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Lessons for the C of E from Ramadan

by
09 August 2013

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From the Revd Linda Munt

Sir, - This is my first Ramadan in the parish of Attercliffe and Darnall, in the diocese of Sheffield. The Vicarage is almost next door to the mosque, and most of my neighbours are Muslim. The welcome that I got as I moved in was warm. Over the months, I have come to know the men, women, and children as they pass my door on their way to prayer.

Some years ago, I was fortunate to spend part of Ramadan in Istanbul. It was a remarkable experience as the streets came alive when the fast ended each evening, and when, after prayer, people would come together and enjoy a sense of festival. It was a time of celebration and family which complemented the discipline of the fast. I was interested to know how it would feel in Sheffield.

What was immediately striking was the commitment to keeping the times of prayer in spite of the heat and the length of the fast day in 2013. Seeing some of the older men who are retired walking slowly up the hill to the mosque to prayer has been truly inspiring. It has not been easy for them, but they have persevered. But alongside this came another surprise. My neighbours share with me their cooking for the breaking of the fast - knocking on the door to bring samosas and curries. For part of the fast, I have been unwell. Once they knew this, they also provided me with fresh cherries to wish me well.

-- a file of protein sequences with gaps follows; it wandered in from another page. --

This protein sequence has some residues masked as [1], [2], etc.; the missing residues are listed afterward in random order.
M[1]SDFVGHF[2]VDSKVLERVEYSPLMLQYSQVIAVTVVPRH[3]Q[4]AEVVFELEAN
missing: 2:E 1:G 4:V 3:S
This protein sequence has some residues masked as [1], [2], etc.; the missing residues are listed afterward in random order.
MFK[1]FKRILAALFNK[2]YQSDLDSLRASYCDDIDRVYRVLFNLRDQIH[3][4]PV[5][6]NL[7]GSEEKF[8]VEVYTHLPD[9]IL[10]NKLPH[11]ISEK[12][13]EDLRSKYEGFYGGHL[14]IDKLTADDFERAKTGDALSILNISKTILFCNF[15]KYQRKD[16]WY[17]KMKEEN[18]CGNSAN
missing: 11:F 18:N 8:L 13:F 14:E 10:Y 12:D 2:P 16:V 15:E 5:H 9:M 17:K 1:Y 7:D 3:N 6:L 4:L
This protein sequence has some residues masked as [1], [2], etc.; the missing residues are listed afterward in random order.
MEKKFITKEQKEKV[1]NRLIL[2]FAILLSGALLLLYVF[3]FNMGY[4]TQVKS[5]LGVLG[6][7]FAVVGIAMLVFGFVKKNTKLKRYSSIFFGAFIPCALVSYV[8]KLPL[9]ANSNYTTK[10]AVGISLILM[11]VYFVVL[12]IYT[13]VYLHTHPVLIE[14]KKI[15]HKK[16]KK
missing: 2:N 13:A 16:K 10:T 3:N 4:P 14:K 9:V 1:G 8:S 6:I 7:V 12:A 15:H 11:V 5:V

When much has been written about the need for community cohesion, I felt it important to celebrate my experience of community and devotion, which has led me to return to a consideration of fasting, festival, and hospitality in the Christian tradition. The lectionary at this time encourages us to revisit again the question "Who is my neighbour?" and how I can care for him or her. In my parish, part of this will be responding generously to the generosity of my neighbours at Eid, but also making a point of sharing throughout the year in the informal conversations of each day, and celebrating, in Lord Sacks's words, the "dignity of difference".

I am also challenged to return to the place of fasting in our own tradition, and am reminded again of John Wesley's determination not to commission anyone as a Methodist minister unless he fasted twice a week. In the Qur'an there is the text:

"Oh, you who believe! Fasting is prescribed to you as it was prescribed to those before you, that you may learn piety and righteousness" (2:183).

Living near the mosque is also the reminder to rediscover church as a place of community prayer day by day, not just on Sunday, and the need to encourage this once again in the spirit of the monastic Offices that underpin our own Anglican pattern of daily prayer - a pattern that has become too much the preserve of the clergy rather than being the work of the whole people of God.

LINDA MUNT
25 Industry Road, Darnall, Sheffield S9 5FP

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